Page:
The Pacific French Franc (CFP) is the currency used in French Polynesia. It is not valued the same as the EURO. The average value of the CFP in relation to the US Dollar has been ranging from 75-100 CFP per $1 US.

Foreign Exchange counters are available at Faaa International Airport and Los Angeles International Airport. Alternatively, you may exchange cash at the bank on the major islands. Hotels also exchange currency and traveler checks but may give a less favorable rate.

Credit Cards Or Cash?

Bring both. You will often get a better exchange rate paying by credit card than paying by cash or traveler check. Major credit cards (American Express, Visa and MasterCard) are accepted at hotels, most restaurants and shops on larger islands. However, you may find that credit cards are not widely accepted on smaller islands such as Huahine, Rangiroa, Tikehau, and Manihi.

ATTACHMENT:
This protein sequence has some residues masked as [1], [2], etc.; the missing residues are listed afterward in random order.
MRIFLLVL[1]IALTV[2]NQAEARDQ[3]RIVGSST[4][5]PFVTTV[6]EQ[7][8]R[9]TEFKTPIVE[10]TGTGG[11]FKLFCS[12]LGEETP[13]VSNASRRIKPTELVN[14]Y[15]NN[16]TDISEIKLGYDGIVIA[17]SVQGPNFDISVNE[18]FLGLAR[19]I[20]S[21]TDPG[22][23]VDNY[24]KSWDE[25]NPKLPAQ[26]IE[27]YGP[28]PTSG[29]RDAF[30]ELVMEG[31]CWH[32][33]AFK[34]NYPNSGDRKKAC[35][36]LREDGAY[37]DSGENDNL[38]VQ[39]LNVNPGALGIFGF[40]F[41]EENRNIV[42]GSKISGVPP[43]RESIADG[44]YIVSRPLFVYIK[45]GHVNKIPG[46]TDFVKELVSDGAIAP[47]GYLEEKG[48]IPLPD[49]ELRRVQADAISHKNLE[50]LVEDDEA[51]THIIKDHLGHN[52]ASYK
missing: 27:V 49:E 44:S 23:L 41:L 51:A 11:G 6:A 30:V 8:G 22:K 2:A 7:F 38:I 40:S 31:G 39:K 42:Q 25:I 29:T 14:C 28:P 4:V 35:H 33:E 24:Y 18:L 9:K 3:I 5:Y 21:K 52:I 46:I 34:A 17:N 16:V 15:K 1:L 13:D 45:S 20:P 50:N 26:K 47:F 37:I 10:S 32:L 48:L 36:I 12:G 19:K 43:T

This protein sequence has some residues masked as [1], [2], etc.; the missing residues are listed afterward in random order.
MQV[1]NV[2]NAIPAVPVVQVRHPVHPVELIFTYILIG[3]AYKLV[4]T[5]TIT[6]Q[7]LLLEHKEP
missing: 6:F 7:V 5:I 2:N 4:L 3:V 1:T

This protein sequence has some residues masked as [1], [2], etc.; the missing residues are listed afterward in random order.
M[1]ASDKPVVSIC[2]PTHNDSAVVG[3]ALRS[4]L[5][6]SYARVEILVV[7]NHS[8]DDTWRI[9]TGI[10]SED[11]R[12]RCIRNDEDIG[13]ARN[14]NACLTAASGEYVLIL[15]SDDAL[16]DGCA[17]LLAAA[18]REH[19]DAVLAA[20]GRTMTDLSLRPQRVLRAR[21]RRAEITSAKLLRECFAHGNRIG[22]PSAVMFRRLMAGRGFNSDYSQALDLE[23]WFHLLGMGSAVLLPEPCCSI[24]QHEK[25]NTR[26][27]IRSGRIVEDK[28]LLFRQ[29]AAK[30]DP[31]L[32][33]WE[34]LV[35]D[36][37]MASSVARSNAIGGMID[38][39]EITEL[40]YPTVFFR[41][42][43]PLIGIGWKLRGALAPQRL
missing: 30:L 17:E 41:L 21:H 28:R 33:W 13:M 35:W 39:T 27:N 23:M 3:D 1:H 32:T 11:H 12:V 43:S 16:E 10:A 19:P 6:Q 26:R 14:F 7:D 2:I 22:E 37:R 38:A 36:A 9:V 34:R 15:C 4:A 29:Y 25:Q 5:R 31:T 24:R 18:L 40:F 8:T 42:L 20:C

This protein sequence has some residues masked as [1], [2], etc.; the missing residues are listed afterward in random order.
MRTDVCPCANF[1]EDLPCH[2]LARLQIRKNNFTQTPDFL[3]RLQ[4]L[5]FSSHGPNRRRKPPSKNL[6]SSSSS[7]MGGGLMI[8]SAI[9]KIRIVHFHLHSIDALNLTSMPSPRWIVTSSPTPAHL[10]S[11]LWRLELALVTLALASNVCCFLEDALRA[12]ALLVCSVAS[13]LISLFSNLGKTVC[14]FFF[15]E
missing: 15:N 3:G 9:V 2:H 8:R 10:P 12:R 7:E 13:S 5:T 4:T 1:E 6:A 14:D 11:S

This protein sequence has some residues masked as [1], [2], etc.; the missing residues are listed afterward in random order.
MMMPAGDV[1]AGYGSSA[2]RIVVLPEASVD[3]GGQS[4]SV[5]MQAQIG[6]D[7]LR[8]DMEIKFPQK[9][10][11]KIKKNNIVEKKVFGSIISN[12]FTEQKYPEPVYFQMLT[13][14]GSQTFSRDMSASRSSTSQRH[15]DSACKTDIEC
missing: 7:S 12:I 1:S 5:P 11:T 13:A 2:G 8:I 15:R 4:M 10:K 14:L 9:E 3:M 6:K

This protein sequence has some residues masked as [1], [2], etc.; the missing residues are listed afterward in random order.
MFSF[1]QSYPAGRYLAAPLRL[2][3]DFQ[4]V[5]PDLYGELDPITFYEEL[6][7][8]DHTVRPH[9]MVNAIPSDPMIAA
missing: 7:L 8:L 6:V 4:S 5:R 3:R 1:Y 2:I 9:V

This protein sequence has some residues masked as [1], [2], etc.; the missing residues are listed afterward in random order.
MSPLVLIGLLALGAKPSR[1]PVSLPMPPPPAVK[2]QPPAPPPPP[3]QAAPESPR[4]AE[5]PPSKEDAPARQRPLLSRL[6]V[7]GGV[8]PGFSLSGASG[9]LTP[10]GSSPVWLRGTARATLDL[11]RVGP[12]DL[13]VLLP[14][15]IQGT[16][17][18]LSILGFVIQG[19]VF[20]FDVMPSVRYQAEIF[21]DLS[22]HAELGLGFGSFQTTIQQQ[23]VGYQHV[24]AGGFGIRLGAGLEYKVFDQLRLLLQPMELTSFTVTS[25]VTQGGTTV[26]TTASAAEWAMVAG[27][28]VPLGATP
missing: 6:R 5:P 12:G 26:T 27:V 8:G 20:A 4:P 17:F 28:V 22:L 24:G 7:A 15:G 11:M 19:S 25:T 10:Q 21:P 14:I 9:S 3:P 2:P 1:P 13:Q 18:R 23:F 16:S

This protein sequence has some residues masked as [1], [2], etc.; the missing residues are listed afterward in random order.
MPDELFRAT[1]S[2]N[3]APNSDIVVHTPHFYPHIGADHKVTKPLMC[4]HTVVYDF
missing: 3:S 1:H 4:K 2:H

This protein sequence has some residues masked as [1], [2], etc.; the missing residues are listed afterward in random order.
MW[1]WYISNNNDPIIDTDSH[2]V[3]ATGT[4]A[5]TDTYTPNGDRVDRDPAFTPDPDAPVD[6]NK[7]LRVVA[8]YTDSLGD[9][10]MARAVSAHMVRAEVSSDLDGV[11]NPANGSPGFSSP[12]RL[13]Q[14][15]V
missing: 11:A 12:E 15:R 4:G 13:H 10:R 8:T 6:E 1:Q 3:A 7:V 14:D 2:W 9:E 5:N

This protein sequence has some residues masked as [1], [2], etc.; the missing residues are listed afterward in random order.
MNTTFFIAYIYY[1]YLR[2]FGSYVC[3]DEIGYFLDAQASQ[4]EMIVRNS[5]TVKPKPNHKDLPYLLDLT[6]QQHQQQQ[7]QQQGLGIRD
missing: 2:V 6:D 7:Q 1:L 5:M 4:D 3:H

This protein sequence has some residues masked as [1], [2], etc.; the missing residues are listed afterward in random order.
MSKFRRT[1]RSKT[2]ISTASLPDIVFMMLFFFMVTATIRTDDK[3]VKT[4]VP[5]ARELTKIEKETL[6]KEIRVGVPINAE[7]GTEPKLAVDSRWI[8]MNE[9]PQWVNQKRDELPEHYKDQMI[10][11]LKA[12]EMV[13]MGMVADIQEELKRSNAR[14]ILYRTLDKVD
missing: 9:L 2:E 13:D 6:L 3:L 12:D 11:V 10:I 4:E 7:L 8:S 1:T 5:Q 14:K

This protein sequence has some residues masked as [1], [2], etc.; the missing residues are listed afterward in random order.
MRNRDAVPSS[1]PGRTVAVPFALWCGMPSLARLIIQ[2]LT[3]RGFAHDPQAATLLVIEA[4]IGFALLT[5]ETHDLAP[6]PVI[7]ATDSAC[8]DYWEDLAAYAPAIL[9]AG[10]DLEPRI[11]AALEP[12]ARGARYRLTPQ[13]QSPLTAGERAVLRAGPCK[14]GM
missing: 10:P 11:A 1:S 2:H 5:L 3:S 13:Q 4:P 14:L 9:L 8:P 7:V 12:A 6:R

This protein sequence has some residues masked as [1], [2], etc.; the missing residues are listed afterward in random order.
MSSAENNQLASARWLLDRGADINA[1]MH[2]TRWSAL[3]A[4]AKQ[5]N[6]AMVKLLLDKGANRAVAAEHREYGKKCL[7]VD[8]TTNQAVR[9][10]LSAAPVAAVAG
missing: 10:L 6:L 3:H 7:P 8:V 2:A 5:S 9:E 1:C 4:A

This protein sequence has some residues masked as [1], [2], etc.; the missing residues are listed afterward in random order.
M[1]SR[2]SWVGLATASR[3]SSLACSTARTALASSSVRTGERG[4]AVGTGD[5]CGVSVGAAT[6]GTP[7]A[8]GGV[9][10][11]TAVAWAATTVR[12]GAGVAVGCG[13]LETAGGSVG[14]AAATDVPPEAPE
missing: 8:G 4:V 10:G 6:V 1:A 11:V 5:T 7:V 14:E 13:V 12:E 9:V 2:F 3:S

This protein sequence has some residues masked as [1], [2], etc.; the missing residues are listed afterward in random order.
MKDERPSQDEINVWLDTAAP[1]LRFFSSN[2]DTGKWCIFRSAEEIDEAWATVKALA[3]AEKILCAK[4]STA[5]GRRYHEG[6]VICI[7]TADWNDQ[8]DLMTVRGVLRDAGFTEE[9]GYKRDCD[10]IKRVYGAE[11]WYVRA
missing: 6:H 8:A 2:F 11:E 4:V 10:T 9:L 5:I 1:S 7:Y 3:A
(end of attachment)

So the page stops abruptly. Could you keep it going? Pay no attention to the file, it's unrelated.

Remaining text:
Traveler checks are widely accepted. Generally, a better exchange rate is given for traveler checks than for cash.

U.S. currency may be accepted as direct payment in hotels, restaurants and large shops, but will get a low rate of exchange. There are a few ATM machines available on the main islands of Tahiti, Moorea and Bora Bora, which you may use with your debit or major credit cards.

Please note that some credit card issuers may charge a fee for any transactions outside of the U.S., so you should contact your provider to verify any charges you may incur for using your credit card in French Polynesia.